# JUNGFRAU geometry¶

JUNGFRAU detectors can be made with different numbers of modules, each containing 512 × 1024 pixels. Each module contains 8 tiles. At the time of writing, SPB has a JUNGFRAU-4M detector with 8 modules.

[1]:

%matplotlib inline
from extra_geom import JUNGFRAUGeometry


You can specify the position and orientation of each module. This is an example for a typical JUNGFRAU-4M layout:

[2]:

# Positions are given in pixels
x_start, y_start = 1125, 1078
mod_width = (256 * 4) + (2 * 3)  # inc. 2px gaps between tiles
mod_height = (256 * 2) + 2

# The first 4 modules are rotated 180 degrees relative to the others.
# We pass the bottom, beam-right corner of the module regardless of its
# orientation, requiring a subtraction from the symmetric positions we'd
# otherwise calculate.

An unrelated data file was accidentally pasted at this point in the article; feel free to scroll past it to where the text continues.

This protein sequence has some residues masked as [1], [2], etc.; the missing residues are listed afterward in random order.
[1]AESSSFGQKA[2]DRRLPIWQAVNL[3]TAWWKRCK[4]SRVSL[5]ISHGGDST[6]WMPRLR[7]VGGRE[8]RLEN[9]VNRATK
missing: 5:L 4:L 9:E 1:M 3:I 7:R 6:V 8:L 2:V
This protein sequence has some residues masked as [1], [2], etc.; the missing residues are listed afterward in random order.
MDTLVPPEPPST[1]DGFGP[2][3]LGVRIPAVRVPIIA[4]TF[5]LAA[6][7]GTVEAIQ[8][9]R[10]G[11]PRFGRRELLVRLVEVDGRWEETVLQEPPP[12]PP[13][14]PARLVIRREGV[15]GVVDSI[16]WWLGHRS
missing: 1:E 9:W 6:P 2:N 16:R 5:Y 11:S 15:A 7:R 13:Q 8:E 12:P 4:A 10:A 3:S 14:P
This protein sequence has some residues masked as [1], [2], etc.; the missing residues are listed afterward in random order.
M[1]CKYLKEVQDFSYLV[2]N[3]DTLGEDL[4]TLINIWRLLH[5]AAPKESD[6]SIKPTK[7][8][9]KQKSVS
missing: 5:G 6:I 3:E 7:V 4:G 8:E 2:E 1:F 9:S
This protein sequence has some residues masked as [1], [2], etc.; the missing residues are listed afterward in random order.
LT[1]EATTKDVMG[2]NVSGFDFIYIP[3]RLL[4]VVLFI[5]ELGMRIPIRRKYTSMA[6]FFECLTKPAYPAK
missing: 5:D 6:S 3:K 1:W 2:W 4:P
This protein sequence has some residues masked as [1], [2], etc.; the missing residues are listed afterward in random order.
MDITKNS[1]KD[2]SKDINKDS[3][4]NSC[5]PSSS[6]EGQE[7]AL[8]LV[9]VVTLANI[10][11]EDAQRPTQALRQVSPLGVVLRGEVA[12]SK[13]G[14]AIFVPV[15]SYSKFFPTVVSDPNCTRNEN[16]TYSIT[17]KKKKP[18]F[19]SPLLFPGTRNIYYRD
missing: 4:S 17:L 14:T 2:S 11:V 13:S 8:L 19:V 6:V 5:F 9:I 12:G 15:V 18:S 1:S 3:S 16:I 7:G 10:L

module_pos = [
(x_start - mod_width, y_start - mod_height - (i * (mod_height + 33)))
for i in range(4)
] + [
(-x_start, -y_start + (i * (mod_height + 33))) for i in range(4)
]
orientations = [(-1, -1) for _ in range(4)] + [(1, 1) for _ in range(4)]

geom = JUNGFRAUGeometry.from_module_positions(module_pos, orientations=orientations)

[3]:

geom.inspect()

 Expected data shape: (8, 512, 1024)

[3]:

<AxesSubplot:title={'center':'Jungfrau detector geometry (No file)'}, xlabel='pixels', ylabel='pixels'>


We can also load JUNGFRAU geometry from a CrystFEL format geometry file. These are text based files, often saved with a .geom extension.

[4]:

# Create a CrystFEL format geometry file to demonstrate loading it

[5]:

# Load geometry from CrystFEL format file
geom2 = JUNGFRAUGeometry.from_crystfel_geom('jf_example.geom')
geom2.inspect()

 Expected data shape: (8, 512, 1024)

[5]:

<AxesSubplot:title={'center':'Jungfrau detector geometry (jf_example.geom)'}, xlabel='pixels', ylabel='pixels'>


The code above creates a geometry object for JUNGFRAU. See these examples for how to use a geometry object: